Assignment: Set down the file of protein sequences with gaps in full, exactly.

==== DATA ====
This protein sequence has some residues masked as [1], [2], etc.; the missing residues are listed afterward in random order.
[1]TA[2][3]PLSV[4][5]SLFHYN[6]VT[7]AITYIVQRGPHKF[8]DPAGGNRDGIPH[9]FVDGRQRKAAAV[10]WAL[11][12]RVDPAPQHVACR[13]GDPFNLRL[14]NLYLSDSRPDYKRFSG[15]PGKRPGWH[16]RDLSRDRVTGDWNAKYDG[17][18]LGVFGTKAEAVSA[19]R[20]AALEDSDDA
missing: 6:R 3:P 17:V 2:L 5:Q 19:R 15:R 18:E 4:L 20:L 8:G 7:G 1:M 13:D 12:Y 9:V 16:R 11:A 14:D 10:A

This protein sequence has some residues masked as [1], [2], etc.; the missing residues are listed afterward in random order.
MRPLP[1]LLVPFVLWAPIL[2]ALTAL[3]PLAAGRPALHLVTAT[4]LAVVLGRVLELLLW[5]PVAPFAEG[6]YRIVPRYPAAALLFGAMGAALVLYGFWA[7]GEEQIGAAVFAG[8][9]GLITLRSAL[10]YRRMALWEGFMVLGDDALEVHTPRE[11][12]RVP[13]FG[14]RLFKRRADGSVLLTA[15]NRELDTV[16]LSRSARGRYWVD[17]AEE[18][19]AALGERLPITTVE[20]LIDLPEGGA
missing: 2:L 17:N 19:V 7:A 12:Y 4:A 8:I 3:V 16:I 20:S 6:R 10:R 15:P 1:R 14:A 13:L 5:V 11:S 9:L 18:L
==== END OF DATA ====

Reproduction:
This protein sequence has some residues masked as [1], [2], etc.; the missing residues are listed afterward in random order.
[1]TA[2][3]PLSV[4][5]SLFHYN[6]VT[7]AITYIVQRGPHKF[8]DPAGGNRDGIPH[9]FVDGRQRKAAAV[10]WAL[11][12]RVDPAPQHVACR[13]GDPFNLRL[14]NLYLSDSRPDYKRFSG[15]PGKRPGWH[16]RDLSRDRVTGDWNAKYDG[17][18]LGVFGTKAEAVSA[19]R[20]AALEDSDDA
missing: 6:R 3:P 17:V 2:L 5:Q 19:R 15:R 18:E 4:L 20:L 8:G 7:G 1:M 13:D 12:Y 9:V 16:R 11:A 14:D 10:A

This protein sequence has some residues masked as [1], [2], etc.; the missing residues are listed afterward in random order.
MRPLP[1]LLVPFVLWAPIL[2]ALTAL[3]PLAAGRPALHLVTAT[4]LAVVLGRVLELLLW[5]PVAPFAEG[6]YRIVPRYPAAALLFGAMGAALVLYGFWA[7]GEEQIGAAVFAG[8][9]GLITLRSAL[10]YRRMALWEGFMVLGDDALEVHTPRE[11][12]RVP[13]FG[14]RLFKRRADGSVLLTA[15]NRELDTV[16]LSRSARGRYWVD[17]AEE[18][19]AALGERLPITTVE[20]LIDLPEGGA
missing: 2:L 17:N 19:V 7:A 12:Y 4:A 8:I 3:V 16:I 20:S 6:R 10:R 15:P 1:R 14:A 13:L 5:V 11:S 9:L 18:L